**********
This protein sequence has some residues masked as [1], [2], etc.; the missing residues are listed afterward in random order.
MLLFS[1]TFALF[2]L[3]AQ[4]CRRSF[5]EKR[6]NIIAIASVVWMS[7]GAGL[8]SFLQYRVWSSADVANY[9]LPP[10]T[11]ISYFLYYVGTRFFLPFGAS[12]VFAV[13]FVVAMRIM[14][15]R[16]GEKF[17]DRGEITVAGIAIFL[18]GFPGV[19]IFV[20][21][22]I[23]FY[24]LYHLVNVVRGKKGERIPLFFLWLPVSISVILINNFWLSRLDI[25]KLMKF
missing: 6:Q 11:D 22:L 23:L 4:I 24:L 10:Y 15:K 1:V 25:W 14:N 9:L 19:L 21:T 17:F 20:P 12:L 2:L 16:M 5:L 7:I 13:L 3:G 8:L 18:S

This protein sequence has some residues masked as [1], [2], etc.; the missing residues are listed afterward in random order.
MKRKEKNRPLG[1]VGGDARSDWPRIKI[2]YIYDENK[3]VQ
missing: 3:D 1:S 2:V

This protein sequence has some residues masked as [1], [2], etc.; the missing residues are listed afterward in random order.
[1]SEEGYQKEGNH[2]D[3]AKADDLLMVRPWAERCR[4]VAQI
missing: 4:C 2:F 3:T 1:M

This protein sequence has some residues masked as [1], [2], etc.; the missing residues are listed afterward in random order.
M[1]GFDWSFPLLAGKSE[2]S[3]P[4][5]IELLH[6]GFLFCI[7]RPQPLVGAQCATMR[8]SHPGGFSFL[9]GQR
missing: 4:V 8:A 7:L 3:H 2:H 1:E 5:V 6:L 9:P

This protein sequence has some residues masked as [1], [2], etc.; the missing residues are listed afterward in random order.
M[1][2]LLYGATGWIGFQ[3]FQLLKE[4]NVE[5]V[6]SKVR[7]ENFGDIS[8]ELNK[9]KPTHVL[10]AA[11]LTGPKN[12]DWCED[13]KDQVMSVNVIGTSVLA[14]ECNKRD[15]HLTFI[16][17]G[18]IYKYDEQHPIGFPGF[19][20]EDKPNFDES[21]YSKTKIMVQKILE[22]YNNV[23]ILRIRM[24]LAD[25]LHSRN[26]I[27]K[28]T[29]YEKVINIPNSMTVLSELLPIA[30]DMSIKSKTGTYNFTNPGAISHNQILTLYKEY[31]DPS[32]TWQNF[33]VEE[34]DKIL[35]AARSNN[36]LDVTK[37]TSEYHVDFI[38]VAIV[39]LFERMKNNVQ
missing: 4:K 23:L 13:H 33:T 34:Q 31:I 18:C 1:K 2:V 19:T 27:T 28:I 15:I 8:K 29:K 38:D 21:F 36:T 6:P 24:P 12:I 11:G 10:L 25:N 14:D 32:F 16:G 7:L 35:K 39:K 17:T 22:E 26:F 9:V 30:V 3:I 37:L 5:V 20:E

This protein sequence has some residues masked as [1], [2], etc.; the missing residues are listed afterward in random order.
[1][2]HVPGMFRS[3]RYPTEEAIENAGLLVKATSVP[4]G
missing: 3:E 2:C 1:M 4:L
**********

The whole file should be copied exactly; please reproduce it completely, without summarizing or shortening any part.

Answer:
This protein sequence has some residues masked as [1], [2], etc.; the missing residues are listed afterward in random order.
MLLFS[1]TFALF[2]L[3]AQ[4]CRRSF[5]EKR[6]NIIAIASVVWMS[7]GAGL[8]SFLQYRVWSSADVANY[9]LPP[10]T[11]ISYFLYYVGTRFFLPFGAS[12]VFAV[13]FVVAMRIM[14][15]R[16]GEKF[17]DRGEITVAGIAIFL[18]GFPGV[19]IFV[20][21][22]I[23]FY[24]LYHLVNVVRGKKGERIPLFFLWLPVSISVILINNFWLSRLDI[25]KLMKF
missing: 6:Q 11:D 22:L 23:L 4:I 24:L 10:Y 15:K 1:V 25:W 14:N 9:L 19:L 21:T 17:F 20:P 12:L 2:L 16:M 5:L 7:I 13:L 3:G 8:L 18:S

This protein sequence has some residues masked as [1], [2], etc.; the missing residues are listed afterward in random order.
MKRKEKNRPLG[1]VGGDARSDWPRIKI[2]YIYDENK[3]VQ
missing: 3:D 1:S 2:V

This protein sequence has some residues masked as [1], [2], etc.; the missing residues are listed afterward in random order.
[1]SEEGYQKEGNH[2]D[3]AKADDLLMVRPWAERCR[4]VAQI
missing: 4:C 2:F 3:T 1:M

This protein sequence has some residues masked as [1], [2], etc.; the missing residues are listed afterward in random order.
M[1]GFDWSFPLLAGKSE[2]S[3]P[4][5]IELLH[6]GFLFCI[7]RPQPLVGAQCATMR[8]SHPGGFSFL[9]GQR
missing: 4:V 8:A 7:L 3:H 2:H 1:E 5:V 6:L 9:P

This protein sequence has some residues masked as [1], [2], etc.; the missing residues are listed afterward in random order.
M[1][2]LLYGATGWIGFQ[3]FQLLKE[4]NVE[5]V[6]SKVR[7]ENFGDIS[8]ELNK[9]KPTHVL[10]AA[11]LTGPKN[12]DWCED[13]KDQVMSVNVIGTSVLA[14]ECNKRD[15]HLTFI[16][17]G[18]IYKYDEQHPIGFPGF[19][20]EDKPNFDES[21]YSKTKIMVQKILE[22]YNNV[23]ILRIRM[24]LAD[25]LHSRN[26]I[27]K[28]T[29]YEKVINIPNSMTVLSELLPIA[30]DMSIKSKTGTYNFTNPGAISHNQILTLYKEY[31]DPS[32]TWQNF[33]VEE[34]DKIL[35]AARSNN[36]LDVTK[37]TSEYHVDFI[38]VAIV[39]LFERMKNNVQ
missing: 4:K 23:L 13:H 33:T 34:Q 31:I 18:C 1:K 2:V 19:T 27:T 28:I 15:I 8:K 29:K 38:D 21:F 36:T 6:P 24:P 12:I 11:G 10:L 25:N 14:D 32:F 16:G 7:L 35:K 39:K 17:T 22:E 26:F 9:V 30:V 3:I 37:L 5:V 20:E

This protein sequence has some residues masked as [1], [2], etc.; the missing residues are listed afterward in random order.
[1][2]HVPGMFRS[3]RYPTEEAIENAGLLVKATSVP[4]G
missing: 3:E 2:C 1:M 4:L